Jensen’s velocity has ticked up this year, but the velocity has always been strong. He was up to 98 mph, sitting 92-94 last year when he was thrown into the Friday role even if he wasn’t quite ready. He struggled going 2-6, 5.35, but it laid the foundation for this year. He learned how to pitch. He learned how to get himself out of jams.

“All of that that we went through last year, those growing pains, now his whole presence, his whole demeanor, everything is different,” Batesole said. “He gets it and he’s just attacking the mitt. It’s beautiful to watch.”

Jensen has pitched with a new bravado this year.

“When he gets in trouble now, he’s not in trouble now,” Batesole said. “The last couple years, it would spiral out of control. If we made an error behind him, it was going to score. If he walked a guy, it was going to score. Now, he’s so much more confident. He’s been through so many more innings. He understands that if he just does his thing, he’s very tough to score off of.”

Jensen began the game with a 98-mph fastball that Joshua Zamora popped out. Jensen then threw Weston Hatten all fastballs, striking him out, but a 1-0 fastball to Kaleb Foster got deposited way beyond the right field fence for an early 1-0 lead for Nevada.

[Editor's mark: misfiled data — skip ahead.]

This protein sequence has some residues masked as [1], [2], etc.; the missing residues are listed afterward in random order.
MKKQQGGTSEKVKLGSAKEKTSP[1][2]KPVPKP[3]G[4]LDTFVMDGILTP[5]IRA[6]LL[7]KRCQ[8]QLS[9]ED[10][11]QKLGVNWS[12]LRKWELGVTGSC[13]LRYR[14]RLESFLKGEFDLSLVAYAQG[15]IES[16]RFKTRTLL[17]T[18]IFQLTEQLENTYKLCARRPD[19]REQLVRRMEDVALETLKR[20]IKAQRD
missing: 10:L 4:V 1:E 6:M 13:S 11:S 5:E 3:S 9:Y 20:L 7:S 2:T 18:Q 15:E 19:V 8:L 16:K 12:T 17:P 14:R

“I left it right over the plate. He put a good swing on it. I just got to tip my cap to him. That was a good swing,” Jensen said. “You just got to get to the next pitch. You just got to let things go as a pitcher. You can’t let things affect you or you’re just going to take yourself out of the game.”

He showed his maturation by retiring the next eight batters. And when Foster doubled to end that streak and got to third base, Jensen stranded him there with an inning-ending strikeout. Then his teammates got him some runs, putting up a four-spot in the fourth inning that was more than Jensen needed but just what the Bulldogs had to have to lock up the win.

Emilio Nogales slides in with the fourth run. (Shotgun Spratling)

His teammates were also the ones with the most to say about Jensen.